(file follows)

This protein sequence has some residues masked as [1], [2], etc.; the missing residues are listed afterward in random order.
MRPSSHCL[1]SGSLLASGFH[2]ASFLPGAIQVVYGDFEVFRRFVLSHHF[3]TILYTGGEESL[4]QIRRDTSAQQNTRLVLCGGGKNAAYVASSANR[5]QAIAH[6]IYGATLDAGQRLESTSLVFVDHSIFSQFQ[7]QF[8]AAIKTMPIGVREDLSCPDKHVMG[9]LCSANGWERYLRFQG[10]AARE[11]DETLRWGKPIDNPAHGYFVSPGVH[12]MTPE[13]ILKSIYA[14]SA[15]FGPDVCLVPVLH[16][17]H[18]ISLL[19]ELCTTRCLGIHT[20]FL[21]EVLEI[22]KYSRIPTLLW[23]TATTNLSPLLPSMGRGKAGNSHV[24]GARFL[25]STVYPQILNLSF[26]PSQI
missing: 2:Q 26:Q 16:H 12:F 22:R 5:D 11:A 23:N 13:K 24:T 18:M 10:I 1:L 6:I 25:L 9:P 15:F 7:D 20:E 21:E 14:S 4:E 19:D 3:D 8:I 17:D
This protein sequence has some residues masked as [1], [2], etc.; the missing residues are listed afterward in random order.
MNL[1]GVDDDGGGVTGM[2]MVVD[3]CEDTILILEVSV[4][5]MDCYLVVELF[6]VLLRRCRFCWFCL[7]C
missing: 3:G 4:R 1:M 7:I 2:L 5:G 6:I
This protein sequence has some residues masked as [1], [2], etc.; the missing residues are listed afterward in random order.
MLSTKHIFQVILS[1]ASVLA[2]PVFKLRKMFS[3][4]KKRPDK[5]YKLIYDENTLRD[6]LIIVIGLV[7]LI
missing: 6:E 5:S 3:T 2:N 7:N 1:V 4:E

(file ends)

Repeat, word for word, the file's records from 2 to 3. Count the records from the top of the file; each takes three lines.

This protein sequence has some residues masked as [1], [2], etc.; the missing residues are listed afterward in random order.
MNL[1]GVDDDGGGVTGM[2]MVVD[3]CEDTILILEVSV[4][5]MDCYLVVELF[6]VLLRRCRFCWFCL[7]C
missing: 3:G 4:R 1:M 7:I 2:L 5:G 6:I
This protein sequence has some residues masked as [1], [2], etc.; the missing residues are listed afterward in random order.
MLSTKHIFQVILS[1]ASVLA[2]PVFKLRKMFS[3][4]KKRPDK[5]YKLIYDENTLRD[6]LIIVIGLV[7]LI
missing: 6:E 5:S 3:T 2:N 7:N 1:V 4:E